THERE was an unwelcome surprise for residents in the Seatown area of Gardenstown last Friday when they discovered their gardens submerged in a sea of mud following a landslide.
This is the second incident in nine years, and although not as bad as in 2001, when mud engulfed two houses, the same homes have landed up with soil from Fernie Brae in their gardens, and a right of way has been left impassable.
Aberdeenshire Council say they have visited the site and are trying to establish who owns the land where the slip came from.
Angry residents, however, claim that all their pleas to clear the sludge which is blocking the path have so far fallen on deaf ears.
Seatown resident Pat Wain said that seven years ago after the first landslip, residents had contacted the council, asking them to come and clear the Quarry Path.
She added: "I was shown a map by the council that indicated the path was a recognised right of way, but they did not see it as an obstruction, so no assistance was given."
Residents were left having to clear up the path, which is the only safe exit from Seatown during high tide and gales.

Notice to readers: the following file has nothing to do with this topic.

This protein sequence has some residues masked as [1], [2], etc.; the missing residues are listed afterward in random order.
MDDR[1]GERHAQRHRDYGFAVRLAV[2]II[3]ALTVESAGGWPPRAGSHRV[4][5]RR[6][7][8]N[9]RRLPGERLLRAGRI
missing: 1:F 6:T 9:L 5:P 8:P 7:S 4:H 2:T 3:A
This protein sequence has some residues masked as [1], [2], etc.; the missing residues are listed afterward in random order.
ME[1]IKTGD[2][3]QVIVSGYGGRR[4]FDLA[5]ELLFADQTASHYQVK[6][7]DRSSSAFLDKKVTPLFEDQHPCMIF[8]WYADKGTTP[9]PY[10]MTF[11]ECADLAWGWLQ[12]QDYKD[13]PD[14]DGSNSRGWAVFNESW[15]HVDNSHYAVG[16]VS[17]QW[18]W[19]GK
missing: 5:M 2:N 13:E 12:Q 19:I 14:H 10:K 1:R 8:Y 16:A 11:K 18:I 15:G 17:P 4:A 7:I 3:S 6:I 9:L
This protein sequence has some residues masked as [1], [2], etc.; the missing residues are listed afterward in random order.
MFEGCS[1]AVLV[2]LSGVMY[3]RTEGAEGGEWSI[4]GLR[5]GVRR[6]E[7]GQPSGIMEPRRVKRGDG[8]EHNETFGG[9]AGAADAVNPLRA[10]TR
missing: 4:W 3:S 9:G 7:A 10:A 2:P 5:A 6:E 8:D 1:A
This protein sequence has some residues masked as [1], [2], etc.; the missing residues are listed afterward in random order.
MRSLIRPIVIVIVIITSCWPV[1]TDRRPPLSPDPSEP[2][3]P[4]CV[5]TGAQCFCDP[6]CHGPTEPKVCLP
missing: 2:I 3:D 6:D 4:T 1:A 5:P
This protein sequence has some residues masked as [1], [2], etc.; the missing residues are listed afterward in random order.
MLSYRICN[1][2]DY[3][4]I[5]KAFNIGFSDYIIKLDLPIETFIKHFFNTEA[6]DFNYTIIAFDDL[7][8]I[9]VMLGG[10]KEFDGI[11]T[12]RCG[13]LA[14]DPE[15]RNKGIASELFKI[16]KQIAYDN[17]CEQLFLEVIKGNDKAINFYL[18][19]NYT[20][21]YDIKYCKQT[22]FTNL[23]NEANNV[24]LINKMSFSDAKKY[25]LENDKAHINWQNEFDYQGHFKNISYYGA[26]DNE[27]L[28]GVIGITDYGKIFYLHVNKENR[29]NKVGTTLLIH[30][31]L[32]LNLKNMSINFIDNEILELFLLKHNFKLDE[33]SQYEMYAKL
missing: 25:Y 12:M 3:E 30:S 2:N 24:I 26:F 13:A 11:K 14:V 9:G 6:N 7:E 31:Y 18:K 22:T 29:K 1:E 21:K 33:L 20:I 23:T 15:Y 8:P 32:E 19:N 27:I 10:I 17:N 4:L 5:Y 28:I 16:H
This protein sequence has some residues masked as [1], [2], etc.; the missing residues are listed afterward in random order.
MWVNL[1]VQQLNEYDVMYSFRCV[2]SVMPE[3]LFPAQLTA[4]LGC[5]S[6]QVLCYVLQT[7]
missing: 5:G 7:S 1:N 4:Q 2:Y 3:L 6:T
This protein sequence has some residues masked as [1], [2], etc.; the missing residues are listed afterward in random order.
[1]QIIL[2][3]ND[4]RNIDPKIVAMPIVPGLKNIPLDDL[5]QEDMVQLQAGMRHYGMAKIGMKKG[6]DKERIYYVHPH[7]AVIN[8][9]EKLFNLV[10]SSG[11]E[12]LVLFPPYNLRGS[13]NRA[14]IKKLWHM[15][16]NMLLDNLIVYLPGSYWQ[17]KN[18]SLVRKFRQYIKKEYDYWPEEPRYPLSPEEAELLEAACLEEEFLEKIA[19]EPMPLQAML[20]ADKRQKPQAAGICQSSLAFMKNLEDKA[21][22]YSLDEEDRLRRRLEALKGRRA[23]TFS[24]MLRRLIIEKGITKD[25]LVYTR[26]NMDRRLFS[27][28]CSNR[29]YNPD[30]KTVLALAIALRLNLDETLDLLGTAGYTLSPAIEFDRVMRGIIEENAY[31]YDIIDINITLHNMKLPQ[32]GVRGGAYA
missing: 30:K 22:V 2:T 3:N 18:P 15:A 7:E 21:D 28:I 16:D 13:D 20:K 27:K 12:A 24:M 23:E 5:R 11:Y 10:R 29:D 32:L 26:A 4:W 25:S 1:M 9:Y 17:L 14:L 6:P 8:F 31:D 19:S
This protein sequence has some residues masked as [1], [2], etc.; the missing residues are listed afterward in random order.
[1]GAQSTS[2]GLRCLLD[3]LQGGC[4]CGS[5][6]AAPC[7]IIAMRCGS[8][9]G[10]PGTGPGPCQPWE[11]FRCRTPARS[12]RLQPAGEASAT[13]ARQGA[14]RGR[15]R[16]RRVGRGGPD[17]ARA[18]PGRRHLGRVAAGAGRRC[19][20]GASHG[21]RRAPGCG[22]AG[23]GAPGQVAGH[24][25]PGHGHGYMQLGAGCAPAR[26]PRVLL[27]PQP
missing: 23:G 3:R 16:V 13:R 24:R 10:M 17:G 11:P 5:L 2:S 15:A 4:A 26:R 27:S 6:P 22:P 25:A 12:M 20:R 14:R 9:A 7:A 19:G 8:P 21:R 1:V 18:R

It took them from Easter to the summer to complete the clean-up operation.
Mrs Wain said: "As the weather got warmer it got harder, and I had to take a pick-axe to it to clear it, which was quite laborious.
"Thankfully, Seatown residents have a strong community spirit.
"The detritus was removed by the barrel load on the last occasion, and people are already banding together to clear the right of way again."
The landslide is believed to have been triggered by the thawing of the recent snow. Mud knocked through the fence of one house, wrecking the owner's garden, and it is one foot away from the windows of their neighbour's house.
Nine houses are affected by the path being blocked.
A spokesman for Aberdeenshire Council said: "Our officers have visited the site and are working to identify who owns the land above the slip.
"Once we have confirmed who the owner is, we will contact them and update residents affected."